Book Review: THE COMEDIANS, by Graham Greene

I give you the back of the book:
Like one of its predecessors, The Quiet American, The Comedians is a story about the committed and the uncommitted. The Negro, Doctor Magiot, is committed. His last letter to Brown, who tells the story, is a statement and an appeal by the committed -- by a man who has by his nature to share the terrible events of his time. But the Comedians have opted out. They play their parts -- respectable or shady -- in the foreground; they experience love-affairs rather than love; they have enthusiaisms -- like Mr. Smith for his vegetarian centre -- but not a faith; and if they die, they die, like Jones, by accident.
I cannot decide if that is the worst blurb I've come across, or the very best, but it certainly tells the interested reader nothing about THE COMEDIANS. In fact, until the very last page of the book, I had no idea at all where the "committed" and "uncommitted" business came in, but oh well. I bought the book because it said "Graham Greene" on the cover, regardless of the gibberish on the back, and I was well rewarded.

THE COMEDIANS is set in Haiti, amidst all kinds of political turmoil, and follows the rather uncommitted Mr. Brown as he struggles to run a hotel without guests, staff or money. When he finds the Secretary of Social Welfare dead in the hotel swimming pool of an apparent suicide, Mr. Brown and an odd assembly of characters (including Martha Pineda, Mr. Brown's mistress, the wife of an obscure South American ambassador; Mr. Smith, an American ex-Presidential Candidate who ran on the vegetarian ticket, and his formidable wife, Mrs. Smith; Jones, a pleasant but slightly shady recent arrival to Haiti who has aroused the curiosity of several governments; and Captain Concasseour, a leader in the politcal bogeymen, the Tonton Macoute) find themselves caught up in events comical, political and absurd.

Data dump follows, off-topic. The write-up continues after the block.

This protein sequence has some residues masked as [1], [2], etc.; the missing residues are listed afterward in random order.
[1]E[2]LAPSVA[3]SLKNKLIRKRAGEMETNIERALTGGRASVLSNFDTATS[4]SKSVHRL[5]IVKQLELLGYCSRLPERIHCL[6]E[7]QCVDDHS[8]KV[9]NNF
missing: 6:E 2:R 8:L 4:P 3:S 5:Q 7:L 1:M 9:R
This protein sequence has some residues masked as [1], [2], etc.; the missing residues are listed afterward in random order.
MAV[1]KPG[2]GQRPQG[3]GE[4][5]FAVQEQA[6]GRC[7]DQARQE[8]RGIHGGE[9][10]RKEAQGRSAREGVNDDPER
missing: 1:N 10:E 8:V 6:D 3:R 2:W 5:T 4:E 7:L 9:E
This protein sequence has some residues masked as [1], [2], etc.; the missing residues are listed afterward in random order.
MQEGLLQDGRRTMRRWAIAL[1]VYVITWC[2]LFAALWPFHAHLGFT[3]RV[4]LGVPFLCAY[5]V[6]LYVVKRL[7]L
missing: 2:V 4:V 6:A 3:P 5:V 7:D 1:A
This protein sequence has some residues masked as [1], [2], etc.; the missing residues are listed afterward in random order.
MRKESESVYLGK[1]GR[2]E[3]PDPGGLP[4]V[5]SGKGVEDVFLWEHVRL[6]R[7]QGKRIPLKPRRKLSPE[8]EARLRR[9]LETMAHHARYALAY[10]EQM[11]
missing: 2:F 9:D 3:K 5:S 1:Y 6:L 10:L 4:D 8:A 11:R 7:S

Perhaps that is a more helpful summary, even if it is not much better.

I am quite infatuated with Graham Greene, really. He is just odd enough to appeal to me on a very deep level (as I'm quite odd myself), and his stories range from lovely and haunting to hysterically funny. He is sharp-witted; his locales are diverse and exotic, his characters fascinating. I desperately need more Graham Greene in my life--which is funny, because if you say his name fast, it sounds an awful lot like "gangrene". So it sounds like I'm saying "I desperately need more gangrene in my life," which I really don't.


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